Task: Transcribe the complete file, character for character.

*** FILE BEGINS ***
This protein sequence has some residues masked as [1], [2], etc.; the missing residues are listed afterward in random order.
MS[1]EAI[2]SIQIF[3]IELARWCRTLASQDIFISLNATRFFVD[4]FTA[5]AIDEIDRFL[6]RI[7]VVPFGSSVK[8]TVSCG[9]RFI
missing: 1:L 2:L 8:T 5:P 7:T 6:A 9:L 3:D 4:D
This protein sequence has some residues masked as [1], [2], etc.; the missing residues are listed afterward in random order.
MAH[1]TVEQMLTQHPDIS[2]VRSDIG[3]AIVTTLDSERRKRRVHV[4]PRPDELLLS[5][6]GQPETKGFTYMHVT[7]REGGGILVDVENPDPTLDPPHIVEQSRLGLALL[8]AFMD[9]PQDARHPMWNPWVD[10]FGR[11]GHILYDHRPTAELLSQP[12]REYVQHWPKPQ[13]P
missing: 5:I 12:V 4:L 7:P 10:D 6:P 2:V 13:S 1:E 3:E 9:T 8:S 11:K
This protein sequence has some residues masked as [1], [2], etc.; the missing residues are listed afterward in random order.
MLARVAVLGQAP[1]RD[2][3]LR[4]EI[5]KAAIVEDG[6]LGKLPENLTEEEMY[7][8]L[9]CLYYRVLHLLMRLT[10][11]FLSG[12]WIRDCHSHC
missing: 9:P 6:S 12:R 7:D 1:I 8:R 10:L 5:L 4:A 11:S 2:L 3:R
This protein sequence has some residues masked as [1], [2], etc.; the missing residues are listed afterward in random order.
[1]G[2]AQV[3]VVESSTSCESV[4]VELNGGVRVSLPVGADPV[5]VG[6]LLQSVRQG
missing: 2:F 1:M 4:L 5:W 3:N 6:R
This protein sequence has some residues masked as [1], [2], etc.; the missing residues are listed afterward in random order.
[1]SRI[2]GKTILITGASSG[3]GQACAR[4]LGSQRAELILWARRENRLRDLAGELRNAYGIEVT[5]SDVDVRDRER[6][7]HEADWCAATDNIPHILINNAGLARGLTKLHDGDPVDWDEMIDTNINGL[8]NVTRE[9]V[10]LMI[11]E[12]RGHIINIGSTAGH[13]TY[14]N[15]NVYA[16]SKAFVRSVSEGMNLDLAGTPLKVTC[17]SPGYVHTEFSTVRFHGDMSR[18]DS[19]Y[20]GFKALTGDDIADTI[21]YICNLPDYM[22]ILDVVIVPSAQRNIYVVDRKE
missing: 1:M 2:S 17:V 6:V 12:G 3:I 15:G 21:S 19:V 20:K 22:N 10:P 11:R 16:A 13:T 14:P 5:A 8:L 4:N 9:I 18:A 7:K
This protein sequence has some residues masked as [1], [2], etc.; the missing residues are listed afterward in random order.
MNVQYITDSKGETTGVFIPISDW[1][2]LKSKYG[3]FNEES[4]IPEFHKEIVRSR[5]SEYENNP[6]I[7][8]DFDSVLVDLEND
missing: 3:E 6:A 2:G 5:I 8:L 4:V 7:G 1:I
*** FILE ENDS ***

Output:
This protein sequence has some residues masked as [1], [2], etc.; the missing residues are listed afterward in random order.
MS[1]EAI[2]SIQIF[3]IELARWCRTLASQDIFISLNATRFFVD[4]FTA[5]AIDEIDRFL[6]RI[7]VVPFGSSVK[8]TVSCG[9]RFI
missing: 1:L 2:L 8:T 5:P 7:T 6:A 9:L 3:D 4:D
This protein sequence has some residues masked as [1], [2], etc.; the missing residues are listed afterward in random order.
MAH[1]TVEQMLTQHPDIS[2]VRSDIG[3]AIVTTLDSERRKRRVHV[4]PRPDELLLS[5][6]GQPETKGFTYMHVT[7]REGGGILVDVENPDPTLDPPHIVEQSRLGLALL[8]AFMD[9]PQDARHPMWNPWVD[10]FGR[11]GHILYDHRPTAELLSQP[12]REYVQHWPKPQ[13]P
missing: 5:I 12:V 4:L 7:P 10:D 6:P 2:V 13:S 1:E 3:E 9:T 8:S 11:K
This protein sequence has some residues masked as [1], [2], etc.; the missing residues are listed afterward in random order.
MLARVAVLGQAP[1]RD[2][3]LR[4]EI[5]KAAIVEDG[6]LGKLPENLTEEEMY[7][8]L[9]CLYYRVLHLLMRLT[10][11]FLSG[12]WIRDCHSHC
missing: 9:P 6:S 12:R 7:D 1:I 8:R 10:L 5:L 4:A 11:S 2:L 3:R
This protein sequence has some residues masked as [1], [2], etc.; the missing residues are listed afterward in random order.
[1]G[2]AQV[3]VVESSTSCESV[4]VELNGGVRVSLPVGADPV[5]VG[6]LLQSVRQG
missing: 2:F 1:M 4:L 5:W 3:N 6:R
This protein sequence has some residues masked as [1], [2], etc.; the missing residues are listed afterward in random order.
[1]SRI[2]GKTILITGASSG[3]GQACAR[4]LGSQRAELILWARRENRLRDLAGELRNAYGIEVT[5]SDVDVRDRER[6][7]HEADWCAATDNIPHILINNAGLARGLTKLHDGDPVDWDEMIDTNINGL[8]NVTRE[9]V[10]LMI[11]E[12]RGHIINIGSTAGH[13]TY[14]N[15]NVYA[16]SKAFVRSVSEGMNLDLAGTPLKVTC[17]SPGYVHTEFSTVRFHGDMSR[18]DS[19]Y[20]GFKALTGDDIADTI[21]YICNLPDYM[22]ILDVVIVPSAQRNIYVVDRKE
missing: 1:M 2:S 17:V 6:V 12:G 3:I 15:G 21:S 19:V 20:K 22:N 10:P 11:R 16:A 13:T 14:P 5:A 8:L 4:N 9:I 18:A 7:K
This protein sequence has some residues masked as [1], [2], etc.; the missing residues are listed afterward in random order.
MNVQYITDSKGETTGVFIPISDW[1][2]LKSKYG[3]FNEES[4]IPEFHKEIVRSR[5]SEYENNP[6]I[7][8]DFDSVLVDLEND
missing: 3:E 6:A 2:G 5:I 8:L 4:V 7:G 1:I